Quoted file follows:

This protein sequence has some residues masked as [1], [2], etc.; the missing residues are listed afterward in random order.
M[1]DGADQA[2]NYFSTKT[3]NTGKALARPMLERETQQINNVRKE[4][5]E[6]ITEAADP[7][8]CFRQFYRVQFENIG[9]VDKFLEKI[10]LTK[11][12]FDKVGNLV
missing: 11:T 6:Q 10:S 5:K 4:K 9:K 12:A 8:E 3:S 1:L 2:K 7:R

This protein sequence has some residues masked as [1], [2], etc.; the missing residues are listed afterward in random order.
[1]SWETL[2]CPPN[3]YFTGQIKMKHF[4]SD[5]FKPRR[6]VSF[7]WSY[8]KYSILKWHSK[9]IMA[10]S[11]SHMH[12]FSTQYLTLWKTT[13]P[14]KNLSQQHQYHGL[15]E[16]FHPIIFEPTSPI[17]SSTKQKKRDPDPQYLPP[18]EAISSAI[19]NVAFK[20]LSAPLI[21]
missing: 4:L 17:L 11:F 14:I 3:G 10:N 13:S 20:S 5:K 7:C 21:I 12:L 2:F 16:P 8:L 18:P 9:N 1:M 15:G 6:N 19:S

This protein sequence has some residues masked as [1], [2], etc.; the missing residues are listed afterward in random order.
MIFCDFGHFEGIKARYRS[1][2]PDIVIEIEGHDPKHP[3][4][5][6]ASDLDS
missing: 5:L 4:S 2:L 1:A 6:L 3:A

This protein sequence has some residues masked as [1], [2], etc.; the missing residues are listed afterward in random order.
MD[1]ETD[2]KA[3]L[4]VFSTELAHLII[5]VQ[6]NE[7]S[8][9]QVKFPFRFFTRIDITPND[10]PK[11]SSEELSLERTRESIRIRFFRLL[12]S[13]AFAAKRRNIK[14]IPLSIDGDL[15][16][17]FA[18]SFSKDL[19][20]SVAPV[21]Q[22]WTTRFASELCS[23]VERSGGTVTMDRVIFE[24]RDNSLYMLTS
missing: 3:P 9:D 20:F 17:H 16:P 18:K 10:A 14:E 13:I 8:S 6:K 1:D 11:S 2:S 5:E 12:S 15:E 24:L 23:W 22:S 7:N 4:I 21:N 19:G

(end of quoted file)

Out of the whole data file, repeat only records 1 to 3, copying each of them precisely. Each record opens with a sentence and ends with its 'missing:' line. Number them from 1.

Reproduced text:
This protein sequence has some residues masked as [1], [2], etc.; the missing residues are listed afterward in random order.
M[1]DGADQA[2]NYFSTKT[3]NTGKALARPMLERETQQINNVRKE[4][5]E[6]ITEAADP[7][8]CFRQFYRVQFENIG[9]VDKFLEKI[10]LTK[11][12]FDKVGNLV
missing: 11:T 6:Q 10:S 5:K 4:K 9:K 12:A 8:E 3:S 1:L 2:K 7:R

This protein sequence has some residues masked as [1], [2], etc.; the missing residues are listed afterward in random order.
[1]SWETL[2]CPPN[3]YFTGQIKMKHF[4]SD[5]FKPRR[6]VSF[7]WSY[8]KYSILKWHSK[9]IMA[10]S[11]SHMH[12]FSTQYLTLWKTT[13]P[14]KNLSQQHQYHGL[15]E[16]FHPIIFEPTSPI[17]SSTKQKKRDPDPQYLPP[18]EAISSAI[19]NVAFK[20]LSAPLI[21]
missing: 4:L 17:L 11:F 14:I 3:G 10:N 13:S 20:S 5:K 7:C 21:I 12:L 2:F 16:P 8:L 18:P 9:N 1:M 15:G 6:N 19:S

This protein sequence has some residues masked as [1], [2], etc.; the missing residues are listed afterward in random order.
MIFCDFGHFEGIKARYRS[1][2]PDIVIEIEGHDPKHP[3][4][5][6]ASDLDS
missing: 5:L 4:S 2:L 1:A 6:L 3:A